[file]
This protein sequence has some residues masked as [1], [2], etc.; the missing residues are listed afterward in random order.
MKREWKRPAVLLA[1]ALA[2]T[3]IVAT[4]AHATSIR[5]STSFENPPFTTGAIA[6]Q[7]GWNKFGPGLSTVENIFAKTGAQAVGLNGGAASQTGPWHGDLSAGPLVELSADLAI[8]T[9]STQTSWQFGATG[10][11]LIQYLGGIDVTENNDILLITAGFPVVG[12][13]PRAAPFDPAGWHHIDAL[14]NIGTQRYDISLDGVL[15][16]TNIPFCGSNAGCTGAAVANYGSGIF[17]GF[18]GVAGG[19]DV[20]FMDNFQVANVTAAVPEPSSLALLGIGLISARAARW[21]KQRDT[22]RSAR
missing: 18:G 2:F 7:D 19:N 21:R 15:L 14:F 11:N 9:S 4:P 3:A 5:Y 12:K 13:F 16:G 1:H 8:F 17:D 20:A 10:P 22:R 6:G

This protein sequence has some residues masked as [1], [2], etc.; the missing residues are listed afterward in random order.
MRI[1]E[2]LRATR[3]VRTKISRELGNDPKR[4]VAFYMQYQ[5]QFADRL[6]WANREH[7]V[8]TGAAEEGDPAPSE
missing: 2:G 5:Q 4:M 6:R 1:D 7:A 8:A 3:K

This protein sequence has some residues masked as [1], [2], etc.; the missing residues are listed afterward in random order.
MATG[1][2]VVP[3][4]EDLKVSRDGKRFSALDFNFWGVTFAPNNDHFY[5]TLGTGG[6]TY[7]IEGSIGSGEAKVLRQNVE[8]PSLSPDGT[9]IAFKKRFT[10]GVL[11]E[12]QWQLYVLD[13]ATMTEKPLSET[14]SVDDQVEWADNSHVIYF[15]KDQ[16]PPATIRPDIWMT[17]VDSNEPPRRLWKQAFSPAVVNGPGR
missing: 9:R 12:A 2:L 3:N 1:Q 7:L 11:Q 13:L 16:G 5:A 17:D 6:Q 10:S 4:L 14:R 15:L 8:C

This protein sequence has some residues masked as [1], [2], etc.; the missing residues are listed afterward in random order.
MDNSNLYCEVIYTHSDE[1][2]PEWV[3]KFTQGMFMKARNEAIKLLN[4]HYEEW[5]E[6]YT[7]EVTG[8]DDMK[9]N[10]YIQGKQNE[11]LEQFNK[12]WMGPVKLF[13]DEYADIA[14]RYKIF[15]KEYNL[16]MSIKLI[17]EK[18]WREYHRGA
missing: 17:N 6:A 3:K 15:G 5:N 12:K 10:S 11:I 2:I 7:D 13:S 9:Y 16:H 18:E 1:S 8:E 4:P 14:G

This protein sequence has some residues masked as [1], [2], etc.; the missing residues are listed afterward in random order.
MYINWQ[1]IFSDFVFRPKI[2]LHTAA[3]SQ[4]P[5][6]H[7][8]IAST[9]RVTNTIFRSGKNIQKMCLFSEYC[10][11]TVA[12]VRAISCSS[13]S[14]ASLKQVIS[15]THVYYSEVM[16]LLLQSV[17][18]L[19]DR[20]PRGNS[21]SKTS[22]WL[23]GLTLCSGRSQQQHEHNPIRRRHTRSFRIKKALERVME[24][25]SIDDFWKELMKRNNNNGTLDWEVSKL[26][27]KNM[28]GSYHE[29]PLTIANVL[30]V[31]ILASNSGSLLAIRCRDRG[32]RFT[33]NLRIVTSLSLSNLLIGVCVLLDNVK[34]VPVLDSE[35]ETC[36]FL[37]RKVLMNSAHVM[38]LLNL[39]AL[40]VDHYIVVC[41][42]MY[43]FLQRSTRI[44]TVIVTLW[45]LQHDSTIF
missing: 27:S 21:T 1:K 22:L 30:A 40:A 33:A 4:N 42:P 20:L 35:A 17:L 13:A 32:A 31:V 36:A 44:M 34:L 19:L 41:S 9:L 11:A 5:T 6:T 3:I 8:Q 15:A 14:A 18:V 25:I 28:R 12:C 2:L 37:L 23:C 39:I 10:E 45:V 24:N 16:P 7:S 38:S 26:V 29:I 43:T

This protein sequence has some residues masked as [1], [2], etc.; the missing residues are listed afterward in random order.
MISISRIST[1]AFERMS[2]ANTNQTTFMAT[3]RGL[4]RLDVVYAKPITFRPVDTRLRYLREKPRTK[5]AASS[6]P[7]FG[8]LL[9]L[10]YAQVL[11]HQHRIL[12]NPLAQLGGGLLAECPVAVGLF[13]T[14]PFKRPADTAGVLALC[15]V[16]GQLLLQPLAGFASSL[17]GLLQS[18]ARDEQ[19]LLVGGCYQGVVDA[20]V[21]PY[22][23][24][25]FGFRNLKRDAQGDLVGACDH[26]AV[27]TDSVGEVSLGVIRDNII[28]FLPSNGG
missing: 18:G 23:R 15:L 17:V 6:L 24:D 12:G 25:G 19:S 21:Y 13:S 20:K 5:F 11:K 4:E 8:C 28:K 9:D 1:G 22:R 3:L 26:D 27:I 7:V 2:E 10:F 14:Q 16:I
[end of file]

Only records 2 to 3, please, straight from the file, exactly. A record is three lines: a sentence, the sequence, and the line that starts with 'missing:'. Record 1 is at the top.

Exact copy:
This protein sequence has some residues masked as [1], [2], etc.; the missing residues are listed afterward in random order.
MRI[1]E[2]LRATR[3]VRTKISRELGNDPKR[4]VAFYMQYQ[5]QFADRL[6]WANREH[7]V[8]TGAAEEGDPAPSE
missing: 2:G 5:Q 4:M 6:R 1:D 7:A 8:A 3:K

This protein sequence has some residues masked as [1], [2], etc.; the missing residues are listed afterward in random order.
MATG[1][2]VVP[3][4]EDLKVSRDGKRFSALDFNFWGVTFAPNNDHFY[5]TLGTGG[6]TY[7]IEGSIGSGEAKVLRQNVE[8]PSLSPDGT[9]IAFKKRFT[10]GVL[11]E[12]QWQLYVLD[13]ATMTEKPLSET[14]SVDDQVEWADNSHVIYF[15]KDQ[16]PPATIRPDIWMT[17]VDSNEPPRRLWKQAFSPAVVNGPGR
missing: 9:R 12:A 2:L 3:N 1:Q 7:L 11:Q 13:L 16:G 5:A 17:D 6:Q 10:S 4:L 14:R 15:L 8:C